How to talk about colo(u)r

Over the last couple of years, I have gotten much more serious about painting. This blog really charts my progress and some of the revelations I've had along the way. much of my focus has been around technique and tools (helloooo Airbrush!).

Having some moments of introspection of the last couple of weeks however I realized how much stronger my grasp of theory has become. This is, I think, something that comes naturally as you become more critical in how miniatures look - particularly when you obsess over it as much as I do. The realization for me was largely driven by questioning why I was loving some pics on Instagram and not others. Why does this Imperial Fist Primaris pop and not that one? Why does that cool custom Ork battlewagon look a bit flat?

These are really good questions to ask yourself, they can help identify where some black lining may be helpful, or an edge highlight... but they can also lead to learnings on composition and colour theory.

SDub aka Miniac has a couple of good videos on this side of the hobby and some great demonstrations of these things at various points (his critiques of viewer's works also call out some of this).

I am not an expert, I stopped studying Art at 14 when it stopped being about throwing paint around and started looking scarily similar to a real academic subject... and so I've kind of been muddling along on my own with this subject through this whole process. The result is that my insights may not be new to anyone, probably aren't entirely correct and are undoubtedly the wrong way to go about thinking of these things but I'm going to share them with you anyway.


The first big thing to address is the language you use to describe things. We need terms that will make things clear to ourselves and to others. There is a funny thing about naming something that gives it form. Sure brown is brown is brown, but if I told you picture oak brown - is that any different to picturing fur brown - are either of those the same as the image when I first mentioned brown earlier in this increasingly overlong sentence?

Sometimes to clearly see a colour, we need to consider more than just the most basic label that can be applied to it. For instance:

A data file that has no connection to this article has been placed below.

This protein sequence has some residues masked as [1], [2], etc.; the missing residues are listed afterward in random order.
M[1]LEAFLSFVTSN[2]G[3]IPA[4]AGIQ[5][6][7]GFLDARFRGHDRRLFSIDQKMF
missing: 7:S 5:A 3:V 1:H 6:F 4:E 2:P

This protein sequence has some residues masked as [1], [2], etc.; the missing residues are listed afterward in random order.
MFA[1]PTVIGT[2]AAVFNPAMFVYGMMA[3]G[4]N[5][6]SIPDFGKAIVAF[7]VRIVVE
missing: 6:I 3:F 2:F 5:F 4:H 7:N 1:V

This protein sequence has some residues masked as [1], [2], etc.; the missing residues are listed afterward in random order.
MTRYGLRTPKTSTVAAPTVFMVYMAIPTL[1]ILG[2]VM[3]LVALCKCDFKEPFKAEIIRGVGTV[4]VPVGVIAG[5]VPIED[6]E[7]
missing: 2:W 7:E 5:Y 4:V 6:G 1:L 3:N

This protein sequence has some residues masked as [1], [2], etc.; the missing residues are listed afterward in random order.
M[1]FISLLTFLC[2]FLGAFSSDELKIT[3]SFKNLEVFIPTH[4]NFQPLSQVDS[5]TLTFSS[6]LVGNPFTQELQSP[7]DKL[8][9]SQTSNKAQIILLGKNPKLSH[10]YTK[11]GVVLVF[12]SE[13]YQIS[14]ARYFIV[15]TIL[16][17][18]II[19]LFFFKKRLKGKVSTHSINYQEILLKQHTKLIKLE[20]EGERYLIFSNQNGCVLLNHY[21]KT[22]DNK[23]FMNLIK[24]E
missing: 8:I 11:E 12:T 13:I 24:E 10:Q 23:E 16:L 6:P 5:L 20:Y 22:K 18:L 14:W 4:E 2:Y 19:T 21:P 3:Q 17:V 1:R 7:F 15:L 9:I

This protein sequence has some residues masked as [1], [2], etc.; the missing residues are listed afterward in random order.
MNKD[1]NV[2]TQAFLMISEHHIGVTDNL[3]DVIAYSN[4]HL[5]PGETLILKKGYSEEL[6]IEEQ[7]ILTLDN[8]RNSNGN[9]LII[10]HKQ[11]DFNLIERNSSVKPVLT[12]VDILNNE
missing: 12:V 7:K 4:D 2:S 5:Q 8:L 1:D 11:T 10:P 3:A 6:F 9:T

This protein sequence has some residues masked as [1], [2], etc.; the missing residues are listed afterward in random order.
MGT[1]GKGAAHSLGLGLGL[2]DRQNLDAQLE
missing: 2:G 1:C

Primary Colour

Strictly speaking we should limit ourselves to Red, Blue and Yellow here, but I am also going to include Green, Orange, Purple, Brown, Grey, Black & White, oh and Cream. These are the colour words that I can apply to pretty much every paint I look at (Metallics & Colourshifts can f-off for this conversation).
These are the key one word answers I will use when I see something: That Ork? He's Green with Yellow armour and a Red stripe on his helmet.

Secondary influence

So a primary colour gives us a starting point but how is that Goblin flesh different to that Ork flesh? Great question! We clearly need to get more specific. At this point I will usually add in a secondary influence - another colour from the list above. My goblin is a yellow-green where as my Ork is a 'pure' green (one with no clear secondary influence). All of a sudden we are able to get much more nuanced in our colour selection. We are not just looking at a one size fits all brown that can go on trees, fur, boots, belts, bows and the rest - we start seeing the reddish brown of leather versus the yellow-brown of an archer's bow...


The step I am currently wrestling with is another aspect of colours - saturation (or as I call it in my head - poppiness). This is a pretty tough one to describe in abstract. A saturated colour is very vibrant. The easiest way to visualise this is to compare a 'duck-egg' or pastel blue to an ultramarine blue - the former are very desaturated, the ultramarine very vibrant.
The thing with saturation is that it is very easy to mistake for 'lighter' or 'pale' however it's not quite completely equivalent. An electric blue is lighter than ultramarine blue but is (if anything) more saturated.

- Raggy, signing out